How come we don't use Linq for some of these functions?

I’ve noticed this a couple of times before now, but it really stuck out to me in this lecture, so I wanted to ask why we don’t use more of the Linq functions. Is it because the instructors didn’t want to add one more C# language feature when that’s not really the focus of the class? Or is there some reason not to use them in Unity, like performance or something?

Linq creates a lot of garbage, and it’s not something you’d want to do in things like update methods, or places that will be called frequently. Even if you use it somewhere in a function outside of an Update loop, there’s no guarantee that you won’t call it by some wayward means from an update. I suppose it’s easier to avoid this problem if you are not using Linq at all. So, I’d say it’s a performance consideration. Garbage collection does take away some performance

In my own projects, I use Linq a lot, but it’s always on an Event Driven context, never in anything that could wind up in an Update() loop (or called by Update())

Every expression in a Linq query creates a new copy of the collection it is working on… This makes it less than ideal for anything in the main update loop (or any section of a coroutine that loops!). That being said, it’s usually not a problem when called in Start() or in a response to an event.

For example, this would be bad in Update:

var closestEnemy = FindObjectsOfType<Enemy>().Where(e=>e.GetComponent<Health>().IsAlive()).OrderBy(d=>(transform.position - d.transform.position).sqrMagnitude).First();

So each Update, you would be getting every enemy, creating a temporary copy of that resulting collection of enemies on the heap, putting a filtered copy of collection on the heap, then putting a sorted copy of that collection on the heap before finally returning the closest enemy. That’s a lot of GC that we’d be queuing up every frame. That’s faster than the GC can keep up with, so at a certain point, when the available heap shrinks, the GC will wind up blocking to catch up. Not ideal…

But… suppose you had a method that damaged every enemy within 10 units… This might happen as splash damage with a projectile… it would not be unreasonable to have something like this:

foreach(Health health in FindObjectsOfType<Health>().Where(h=>health.IsAlive()).Where(d=>Vector3.distance(transform.position, d.transform.position)<10));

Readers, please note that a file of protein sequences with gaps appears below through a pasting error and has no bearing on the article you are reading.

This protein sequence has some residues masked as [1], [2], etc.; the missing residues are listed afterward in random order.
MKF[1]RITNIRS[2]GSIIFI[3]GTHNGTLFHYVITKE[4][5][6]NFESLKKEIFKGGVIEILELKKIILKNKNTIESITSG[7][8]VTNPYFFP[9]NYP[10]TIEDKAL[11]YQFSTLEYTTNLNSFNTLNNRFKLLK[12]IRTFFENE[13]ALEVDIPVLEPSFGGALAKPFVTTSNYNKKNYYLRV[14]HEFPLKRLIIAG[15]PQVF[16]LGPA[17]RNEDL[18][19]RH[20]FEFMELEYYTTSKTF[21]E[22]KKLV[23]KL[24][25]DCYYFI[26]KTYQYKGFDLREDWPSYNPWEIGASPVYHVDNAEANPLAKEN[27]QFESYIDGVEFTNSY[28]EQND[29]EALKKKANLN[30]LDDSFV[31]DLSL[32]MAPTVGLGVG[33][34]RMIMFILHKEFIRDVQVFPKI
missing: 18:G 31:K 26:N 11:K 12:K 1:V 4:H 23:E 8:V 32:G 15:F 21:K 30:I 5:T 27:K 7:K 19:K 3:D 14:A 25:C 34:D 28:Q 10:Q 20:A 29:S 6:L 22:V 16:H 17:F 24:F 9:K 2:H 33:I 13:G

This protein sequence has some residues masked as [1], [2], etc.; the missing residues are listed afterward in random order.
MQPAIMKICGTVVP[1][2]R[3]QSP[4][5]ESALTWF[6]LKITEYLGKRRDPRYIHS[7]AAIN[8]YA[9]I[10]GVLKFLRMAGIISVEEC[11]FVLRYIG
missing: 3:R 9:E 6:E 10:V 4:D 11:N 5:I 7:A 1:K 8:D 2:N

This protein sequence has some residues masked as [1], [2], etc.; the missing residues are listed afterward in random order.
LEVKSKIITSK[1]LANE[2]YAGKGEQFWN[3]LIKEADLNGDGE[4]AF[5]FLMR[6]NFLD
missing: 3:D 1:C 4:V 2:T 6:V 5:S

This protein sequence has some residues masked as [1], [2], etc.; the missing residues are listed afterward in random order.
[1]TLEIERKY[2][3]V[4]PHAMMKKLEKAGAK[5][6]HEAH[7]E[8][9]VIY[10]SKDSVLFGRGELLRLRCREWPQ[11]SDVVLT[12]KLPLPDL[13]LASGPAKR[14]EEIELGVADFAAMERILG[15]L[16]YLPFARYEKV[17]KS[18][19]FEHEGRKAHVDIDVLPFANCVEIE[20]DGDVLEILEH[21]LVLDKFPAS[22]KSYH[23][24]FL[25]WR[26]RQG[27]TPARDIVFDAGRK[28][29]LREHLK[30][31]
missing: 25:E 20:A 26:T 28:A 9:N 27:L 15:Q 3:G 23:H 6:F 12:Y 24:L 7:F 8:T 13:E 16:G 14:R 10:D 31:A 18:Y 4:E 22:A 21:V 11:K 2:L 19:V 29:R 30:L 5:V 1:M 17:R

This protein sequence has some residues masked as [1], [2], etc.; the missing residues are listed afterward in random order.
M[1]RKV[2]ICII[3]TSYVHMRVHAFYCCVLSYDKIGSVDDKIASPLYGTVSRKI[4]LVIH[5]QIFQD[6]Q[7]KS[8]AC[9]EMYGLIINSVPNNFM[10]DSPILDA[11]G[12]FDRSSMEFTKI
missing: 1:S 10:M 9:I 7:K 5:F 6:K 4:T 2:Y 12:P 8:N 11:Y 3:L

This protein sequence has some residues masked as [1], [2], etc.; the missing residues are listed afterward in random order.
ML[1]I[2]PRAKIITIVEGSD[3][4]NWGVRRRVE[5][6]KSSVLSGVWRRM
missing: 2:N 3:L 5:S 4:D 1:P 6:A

{
    health.Damage(splashdamageAmount);
}

You’re putting 3 copies of the collection on the heap, but since this is not happening every frame, the GC will have no trouble keeping up with it.

Note that Sam will use Linq in Shops and Abilities, but again, in an event driven way, not in Update().

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Those are good points to think about, thanks for that.

Let me ask about one case in particular though. In the RaycastAllSorted method we created, I used Linq’s Select to make the distance array instead of spinning through manually and doing it.

        private RaycastHit[] RaycastAllSorted()
        {
            RaycastHit[] hits = Physics.RaycastAll(GetMouseRay());
            float[] distances = hits.Select(h => h.distance).ToArray();
            Array.Sort(distances, hits);
            return hits;
        }

So this is clearly going to run most frames, so Linq could be a problem, but it’s already in a context where we are creating more objects, so does that make it ok performance wise?

This is a case where it’s six of one and half a dozen of the other. The sort in and of itself is NOT ideal…
Since you’ve gone to the trouble of using the Linq in the first place, it would be more performant to write this as:

private RaycastHit[] RaycastAllSorted()
{
    return Physics.RaycastAll(GetMouseRay()).OrderBy(h=>h.distance).ToArray();
}

By “more performant” I mean… this is ugly, no matter how you do it, but getting the raycasts and sorting them is somewhat essential to our task. The good news is that this should almost always be a very small number of elements to sort, so not quite as much garbage to collect.

Oh, yeah. Don’t get me wrong. I absolutely love Linq and using it is second nature. But I have to make a conscious effort to not use it in Unity too much. At least not in specific scenarios

Thanks very much to both of you, this has been some helpful information.

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